To make this image of the Milky Way over Yosemite National Park, I used a very long shutter speed and very high ISO setting.  Both long exposures and high ISO sensitivities will tend to introduce digital noise to the image file.  Fortunately, these sources of noise can usually be effectively controlled during post-processing.  Buy this photo

Night photography requires special attention during post-processing.  Because long exposure times and high ISO sensitivity settings tend to introduce digital noise (random errors in the brightness and/or color rendition of pixels in the image), it is important to pay careful attention to these effects while working in Lightroom, Photoshop, or other post-processing software applications.  I find Lightroom’s tools to be very effective in reducing both sources of noise.  In Lightroom’s Develop Module, play with the Luminance slider under the Noise Reduction tools area until the noise is just controlled, but not so far as to cause unrealistic rendition of color or sharpness.  Note that some cameras also allow you to reduce high ISO noise and/or long exposure noise via menu settings in-camera.  I tend not to use these tools because they slow down the shooting process, and their effect can be replicated easily in post-processing.  Post-processing is also the time to adjust the color rendition and sharpness/contrast of the Milky Way or other stars appearing in the image to make these astronomical features really pop.

This image of Pigeon Point Lighthouse in Pescadero, California combines many of the night photography techniques discussed in this post.  The lighting here was tricky because the brightness of the lighthouse beacon was much greater than the available light on the foreground and background objects.  Bracketing exposure helps in these situations.  Buy this photo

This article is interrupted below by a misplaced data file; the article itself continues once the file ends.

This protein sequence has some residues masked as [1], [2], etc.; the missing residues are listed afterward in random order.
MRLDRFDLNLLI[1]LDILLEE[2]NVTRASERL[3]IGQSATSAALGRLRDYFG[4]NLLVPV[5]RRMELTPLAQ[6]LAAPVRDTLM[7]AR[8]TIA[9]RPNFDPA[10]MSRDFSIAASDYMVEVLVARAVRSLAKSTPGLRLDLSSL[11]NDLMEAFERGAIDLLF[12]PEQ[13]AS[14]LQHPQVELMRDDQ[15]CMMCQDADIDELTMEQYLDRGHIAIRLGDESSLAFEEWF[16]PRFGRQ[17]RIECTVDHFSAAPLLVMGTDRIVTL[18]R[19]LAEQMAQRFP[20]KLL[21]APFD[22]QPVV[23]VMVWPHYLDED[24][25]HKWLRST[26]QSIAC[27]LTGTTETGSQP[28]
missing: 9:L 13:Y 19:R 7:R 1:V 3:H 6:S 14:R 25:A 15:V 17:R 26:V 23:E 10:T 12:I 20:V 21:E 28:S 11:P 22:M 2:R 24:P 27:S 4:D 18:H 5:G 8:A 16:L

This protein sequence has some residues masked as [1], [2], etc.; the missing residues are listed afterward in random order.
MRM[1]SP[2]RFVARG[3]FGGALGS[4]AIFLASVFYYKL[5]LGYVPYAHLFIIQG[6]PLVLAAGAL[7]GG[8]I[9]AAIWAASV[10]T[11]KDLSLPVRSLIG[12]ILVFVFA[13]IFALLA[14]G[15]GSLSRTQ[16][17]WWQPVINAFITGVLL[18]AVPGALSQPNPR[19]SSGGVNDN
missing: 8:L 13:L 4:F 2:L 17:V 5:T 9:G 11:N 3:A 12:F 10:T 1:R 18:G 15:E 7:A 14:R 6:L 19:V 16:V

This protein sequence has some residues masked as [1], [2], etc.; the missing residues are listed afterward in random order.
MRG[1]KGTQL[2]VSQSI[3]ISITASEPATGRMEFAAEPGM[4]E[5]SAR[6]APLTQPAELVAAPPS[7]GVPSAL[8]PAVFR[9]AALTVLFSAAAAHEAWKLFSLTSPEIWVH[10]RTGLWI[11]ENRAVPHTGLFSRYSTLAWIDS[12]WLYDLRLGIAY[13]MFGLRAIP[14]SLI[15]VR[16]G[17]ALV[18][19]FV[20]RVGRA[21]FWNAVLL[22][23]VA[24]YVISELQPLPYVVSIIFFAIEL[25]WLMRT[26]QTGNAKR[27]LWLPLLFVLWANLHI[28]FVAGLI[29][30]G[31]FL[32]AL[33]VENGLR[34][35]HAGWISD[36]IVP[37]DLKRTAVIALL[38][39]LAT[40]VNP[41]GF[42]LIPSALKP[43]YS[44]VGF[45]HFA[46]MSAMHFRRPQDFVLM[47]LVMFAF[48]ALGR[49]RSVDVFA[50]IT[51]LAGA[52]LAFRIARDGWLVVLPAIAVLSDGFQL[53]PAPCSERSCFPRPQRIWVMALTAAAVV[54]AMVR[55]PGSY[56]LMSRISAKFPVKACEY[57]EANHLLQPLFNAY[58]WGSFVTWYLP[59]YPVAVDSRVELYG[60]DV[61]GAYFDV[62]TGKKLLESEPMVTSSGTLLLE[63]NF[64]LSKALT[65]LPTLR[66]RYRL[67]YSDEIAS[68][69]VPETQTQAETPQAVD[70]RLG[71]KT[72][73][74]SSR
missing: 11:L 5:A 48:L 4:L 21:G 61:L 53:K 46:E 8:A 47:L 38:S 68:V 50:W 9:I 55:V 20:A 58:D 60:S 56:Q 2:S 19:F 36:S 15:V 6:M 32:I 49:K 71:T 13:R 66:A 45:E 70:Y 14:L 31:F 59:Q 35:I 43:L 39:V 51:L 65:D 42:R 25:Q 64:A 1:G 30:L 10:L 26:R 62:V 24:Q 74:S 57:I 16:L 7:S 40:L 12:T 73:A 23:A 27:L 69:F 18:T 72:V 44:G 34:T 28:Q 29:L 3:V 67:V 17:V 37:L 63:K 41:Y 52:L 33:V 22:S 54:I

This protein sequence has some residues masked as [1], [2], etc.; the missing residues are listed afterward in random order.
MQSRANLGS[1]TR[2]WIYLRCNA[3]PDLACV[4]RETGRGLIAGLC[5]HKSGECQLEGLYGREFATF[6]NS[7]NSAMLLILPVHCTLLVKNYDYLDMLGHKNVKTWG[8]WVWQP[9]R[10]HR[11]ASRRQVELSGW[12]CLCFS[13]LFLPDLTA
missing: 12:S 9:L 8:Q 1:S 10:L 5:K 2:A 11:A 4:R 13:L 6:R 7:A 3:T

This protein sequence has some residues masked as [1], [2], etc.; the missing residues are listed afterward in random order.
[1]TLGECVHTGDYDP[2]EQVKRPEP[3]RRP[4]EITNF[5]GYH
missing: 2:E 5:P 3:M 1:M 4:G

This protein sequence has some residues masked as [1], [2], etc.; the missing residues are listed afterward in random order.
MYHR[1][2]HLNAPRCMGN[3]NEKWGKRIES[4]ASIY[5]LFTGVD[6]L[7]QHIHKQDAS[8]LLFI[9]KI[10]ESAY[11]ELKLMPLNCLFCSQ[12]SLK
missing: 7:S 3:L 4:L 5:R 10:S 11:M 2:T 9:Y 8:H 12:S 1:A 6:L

I hope this post inspires you to make your own nighttime images.  With a decent DSLR or mirrorless ILC camera, a relatively fast lens, and a tripod, every photographer can now be equipped to shoot in very low light.

Now it’s your turn.  Please share your own experiences with creating low-light images by leaving a comment here.

Want to read more posts about photographic techniques?  Find them all here: Posts on Techniques.

 

Meteoric Rise [Encore Publication]: How to shoot the Perseid and other meteor showers

Dear Readers,

Tomorrow night (August 12) will be the peak of this year’s Perseid Meteor Shower.  Weather permitting, I plan to be outside in a dark-sky location shooting away at this amazing celestial event.  I’m republishing this popular post as a tutorial for those of you who are new to meteor shower photography, or as a refresher for those who have shot these events before.  Enjoy!

Kyle Adler

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While the Geminid Meteor Shower in December and the Perseid Meteor Shower in August are the best-known, each year there are quite a few major meteor showers that afford great opportunities for seeing meteor activity.  Here is a partial list, courtesy of Sky & Telescope:

Major Meteor Showers in 2017
Shower Radiant and direction Morning of maximum Best hourly rate Parent
Quadrantid Draco (NE) Jan. 3 60-100 2003 EH1
Lyrid Lyra (E) April 22 10-20 Thatcher (1861 I)
Eta Aquariid* Aquarius (E) May 6 20-60 1P/Halley
Delta Aquariid Aquarius (S) July 30 20 96P/Machholz
Perseid* Perseus (NE) Aug. 12 90 109P/Swift-Tuttle
Orionid Orion (SE) Oct. 21 10-20 1P/Halley
Southern Taurid* Taurus (S) Nov. 5 10-20 2P/Encke
Leonid Leo (E) Nov. 17 10-20 55P/Tempel-Tuttle
Geminid Gemini (S) Dec. 14 100-120 3200 Phaethon

* Strong moonlight will interfere with these showers.

Source: Sky & Telescope